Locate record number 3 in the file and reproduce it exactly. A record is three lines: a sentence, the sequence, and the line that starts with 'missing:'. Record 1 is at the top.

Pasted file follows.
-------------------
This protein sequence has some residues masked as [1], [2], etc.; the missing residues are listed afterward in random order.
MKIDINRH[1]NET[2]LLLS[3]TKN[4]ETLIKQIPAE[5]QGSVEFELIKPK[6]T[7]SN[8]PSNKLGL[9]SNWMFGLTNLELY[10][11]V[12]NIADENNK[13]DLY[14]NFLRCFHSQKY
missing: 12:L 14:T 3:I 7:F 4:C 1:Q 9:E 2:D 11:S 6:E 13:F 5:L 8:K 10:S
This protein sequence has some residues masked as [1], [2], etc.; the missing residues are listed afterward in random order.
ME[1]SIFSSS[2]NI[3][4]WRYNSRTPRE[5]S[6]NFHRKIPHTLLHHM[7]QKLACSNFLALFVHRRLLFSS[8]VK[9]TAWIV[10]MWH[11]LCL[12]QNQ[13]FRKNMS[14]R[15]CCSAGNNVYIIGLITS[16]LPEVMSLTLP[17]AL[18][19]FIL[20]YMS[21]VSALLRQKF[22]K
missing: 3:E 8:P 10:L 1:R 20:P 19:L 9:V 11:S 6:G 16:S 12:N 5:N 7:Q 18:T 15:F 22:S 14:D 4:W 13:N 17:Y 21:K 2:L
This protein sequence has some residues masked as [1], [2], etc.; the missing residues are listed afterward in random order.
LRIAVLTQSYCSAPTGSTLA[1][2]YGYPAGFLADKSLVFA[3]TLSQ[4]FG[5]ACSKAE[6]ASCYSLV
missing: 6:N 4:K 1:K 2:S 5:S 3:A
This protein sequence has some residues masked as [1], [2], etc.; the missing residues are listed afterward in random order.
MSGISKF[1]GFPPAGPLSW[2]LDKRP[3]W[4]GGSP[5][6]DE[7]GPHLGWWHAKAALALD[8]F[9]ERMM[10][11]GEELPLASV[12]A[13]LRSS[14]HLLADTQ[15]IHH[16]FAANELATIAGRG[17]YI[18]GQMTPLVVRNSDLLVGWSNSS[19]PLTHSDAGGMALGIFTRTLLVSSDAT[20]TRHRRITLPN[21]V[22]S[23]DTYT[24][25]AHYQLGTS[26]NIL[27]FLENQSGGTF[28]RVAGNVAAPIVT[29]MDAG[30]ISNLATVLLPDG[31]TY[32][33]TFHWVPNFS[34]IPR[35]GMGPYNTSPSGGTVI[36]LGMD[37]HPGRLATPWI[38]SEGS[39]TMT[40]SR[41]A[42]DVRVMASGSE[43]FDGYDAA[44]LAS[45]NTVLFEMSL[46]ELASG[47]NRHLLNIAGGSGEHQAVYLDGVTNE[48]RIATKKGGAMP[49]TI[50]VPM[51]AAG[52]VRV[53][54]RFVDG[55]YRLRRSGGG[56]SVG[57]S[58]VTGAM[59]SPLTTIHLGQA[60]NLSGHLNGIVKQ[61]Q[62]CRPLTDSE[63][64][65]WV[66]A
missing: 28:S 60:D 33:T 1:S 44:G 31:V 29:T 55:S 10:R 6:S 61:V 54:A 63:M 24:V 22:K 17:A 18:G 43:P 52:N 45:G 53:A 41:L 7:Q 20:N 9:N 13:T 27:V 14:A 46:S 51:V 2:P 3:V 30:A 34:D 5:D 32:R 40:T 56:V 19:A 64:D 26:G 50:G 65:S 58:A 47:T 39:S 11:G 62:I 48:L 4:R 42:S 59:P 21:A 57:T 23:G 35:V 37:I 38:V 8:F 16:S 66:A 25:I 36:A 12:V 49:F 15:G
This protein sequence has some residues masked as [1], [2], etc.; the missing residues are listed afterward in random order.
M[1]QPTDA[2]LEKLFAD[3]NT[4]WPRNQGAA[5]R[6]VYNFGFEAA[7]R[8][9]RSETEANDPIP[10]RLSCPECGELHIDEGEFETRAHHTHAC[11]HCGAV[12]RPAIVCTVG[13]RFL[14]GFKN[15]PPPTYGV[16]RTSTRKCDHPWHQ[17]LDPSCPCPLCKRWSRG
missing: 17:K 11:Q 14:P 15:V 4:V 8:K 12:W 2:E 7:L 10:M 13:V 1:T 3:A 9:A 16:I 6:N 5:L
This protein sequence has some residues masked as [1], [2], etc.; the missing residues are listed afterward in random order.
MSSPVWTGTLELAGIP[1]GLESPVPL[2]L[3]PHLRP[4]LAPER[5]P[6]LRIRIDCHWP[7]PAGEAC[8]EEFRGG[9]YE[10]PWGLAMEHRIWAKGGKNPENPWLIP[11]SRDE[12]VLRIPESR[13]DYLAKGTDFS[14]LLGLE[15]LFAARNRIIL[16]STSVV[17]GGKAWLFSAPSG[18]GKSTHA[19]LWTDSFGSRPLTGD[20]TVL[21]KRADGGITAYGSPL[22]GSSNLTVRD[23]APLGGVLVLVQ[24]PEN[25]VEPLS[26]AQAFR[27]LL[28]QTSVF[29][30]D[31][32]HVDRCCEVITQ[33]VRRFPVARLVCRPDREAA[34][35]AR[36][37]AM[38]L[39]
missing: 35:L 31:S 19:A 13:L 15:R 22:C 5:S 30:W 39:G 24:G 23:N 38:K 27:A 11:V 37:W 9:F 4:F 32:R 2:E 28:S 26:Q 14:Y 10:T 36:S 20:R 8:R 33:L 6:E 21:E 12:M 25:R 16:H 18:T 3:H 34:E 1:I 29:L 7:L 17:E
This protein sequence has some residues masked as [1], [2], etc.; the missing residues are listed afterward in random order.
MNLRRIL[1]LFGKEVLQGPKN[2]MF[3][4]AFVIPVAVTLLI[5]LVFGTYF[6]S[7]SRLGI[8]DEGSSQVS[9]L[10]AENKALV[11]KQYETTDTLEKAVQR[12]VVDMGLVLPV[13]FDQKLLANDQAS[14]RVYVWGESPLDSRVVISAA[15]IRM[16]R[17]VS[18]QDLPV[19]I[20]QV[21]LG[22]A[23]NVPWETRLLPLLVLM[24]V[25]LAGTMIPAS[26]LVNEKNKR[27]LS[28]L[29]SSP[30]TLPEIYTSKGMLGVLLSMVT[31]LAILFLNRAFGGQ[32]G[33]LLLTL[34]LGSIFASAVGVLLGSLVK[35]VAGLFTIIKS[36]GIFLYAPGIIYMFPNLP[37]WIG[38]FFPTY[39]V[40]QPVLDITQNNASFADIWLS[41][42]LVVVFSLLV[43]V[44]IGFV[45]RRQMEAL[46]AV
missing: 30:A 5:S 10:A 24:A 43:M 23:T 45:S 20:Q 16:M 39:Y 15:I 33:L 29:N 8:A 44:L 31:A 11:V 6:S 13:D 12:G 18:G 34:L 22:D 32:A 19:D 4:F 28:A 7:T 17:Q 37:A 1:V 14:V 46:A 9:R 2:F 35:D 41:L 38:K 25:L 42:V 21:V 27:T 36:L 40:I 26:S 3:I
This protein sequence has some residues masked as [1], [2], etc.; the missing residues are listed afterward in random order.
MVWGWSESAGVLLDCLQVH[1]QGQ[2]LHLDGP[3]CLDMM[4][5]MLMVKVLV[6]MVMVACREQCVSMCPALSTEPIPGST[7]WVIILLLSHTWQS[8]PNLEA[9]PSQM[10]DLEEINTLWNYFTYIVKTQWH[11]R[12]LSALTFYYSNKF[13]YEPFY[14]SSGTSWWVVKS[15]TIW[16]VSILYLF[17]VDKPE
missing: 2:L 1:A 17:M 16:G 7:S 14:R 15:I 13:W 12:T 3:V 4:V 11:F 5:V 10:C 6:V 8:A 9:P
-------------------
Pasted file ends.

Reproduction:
This protein sequence has some residues masked as [1], [2], etc.; the missing residues are listed afterward in random order.
LRIAVLTQSYCSAPTGSTLA[1][2]YGYPAGFLADKSLVFA[3]TLSQ[4]FG[5]ACSKAE[6]ASCYSLV
missing: 6:N 4:K 1:K 2:S 5:S 3:A